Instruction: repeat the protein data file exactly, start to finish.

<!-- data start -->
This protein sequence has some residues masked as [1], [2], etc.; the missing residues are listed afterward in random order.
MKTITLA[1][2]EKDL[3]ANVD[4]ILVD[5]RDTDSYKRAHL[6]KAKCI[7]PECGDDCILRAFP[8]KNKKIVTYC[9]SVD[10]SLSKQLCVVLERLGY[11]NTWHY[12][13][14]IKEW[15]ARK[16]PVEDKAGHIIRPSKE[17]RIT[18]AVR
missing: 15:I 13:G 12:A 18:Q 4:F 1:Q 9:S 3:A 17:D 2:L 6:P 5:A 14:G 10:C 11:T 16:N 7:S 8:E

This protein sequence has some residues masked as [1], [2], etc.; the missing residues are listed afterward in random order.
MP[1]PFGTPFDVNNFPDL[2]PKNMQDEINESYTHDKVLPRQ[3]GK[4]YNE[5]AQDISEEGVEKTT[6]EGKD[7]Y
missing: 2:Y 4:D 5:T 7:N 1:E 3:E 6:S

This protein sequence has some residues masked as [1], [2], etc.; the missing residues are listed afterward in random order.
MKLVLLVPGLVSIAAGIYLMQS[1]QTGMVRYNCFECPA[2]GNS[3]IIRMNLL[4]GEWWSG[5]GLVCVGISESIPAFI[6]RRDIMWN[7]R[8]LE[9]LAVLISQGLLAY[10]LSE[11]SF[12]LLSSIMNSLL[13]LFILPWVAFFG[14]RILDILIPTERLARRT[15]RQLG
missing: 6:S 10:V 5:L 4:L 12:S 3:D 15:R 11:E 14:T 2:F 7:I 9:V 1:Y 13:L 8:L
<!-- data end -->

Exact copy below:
This protein sequence has some residues masked as [1], [2], etc.; the missing residues are listed afterward in random order.
MKTITLA[1][2]EKDL[3]ANVD[4]ILVD[5]RDTDSYKRAHL[6]KAKCI[7]PECGDDCILRAFP[8]KNKKIVTYC[9]SVD[10]SLSKQLCVVLERLGY[11]NTWHY[12][13][14]IKEW[15]ARK[16]PVEDKAGHIIRPSKE[17]RIT[18]AVR
missing: 15:I 13:G 12:A 18:Q 4:F 1:Q 9:S 3:A 17:D 2:L 6:P 5:A 14:G 10:C 11:T 16:N 7:S 8:E

This protein sequence has some residues masked as [1], [2], etc.; the missing residues are listed afterward in random order.
MP[1]PFGTPFDVNNFPDL[2]PKNMQDEINESYTHDKVLPRQ[3]GK[4]YNE[5]AQDISEEGVEKTT[6]EGKD[7]Y
missing: 2:Y 4:D 5:T 7:N 1:E 3:E 6:S

This protein sequence has some residues masked as [1], [2], etc.; the missing residues are listed afterward in random order.
MKLVLLVPGLVSIAAGIYLMQS[1]QTGMVRYNCFECPA[2]GNS[3]IIRMNLL[4]GEWWSG[5]GLVCVGISESIPAFI[6]RRDIMWN[7]R[8]LE[9]LAVLISQGLLAY[10]LSE[11]SF[12]LLSSIMNSLL[13]LFILPWVAFFG[14]RILDILIPTERLARRT[15]RQLG
missing: 6:S 10:V 5:L 4:L 12:S 3:D 15:R 11:E 14:T 2:F 7:I 9:V 1:Y 13:L 8:L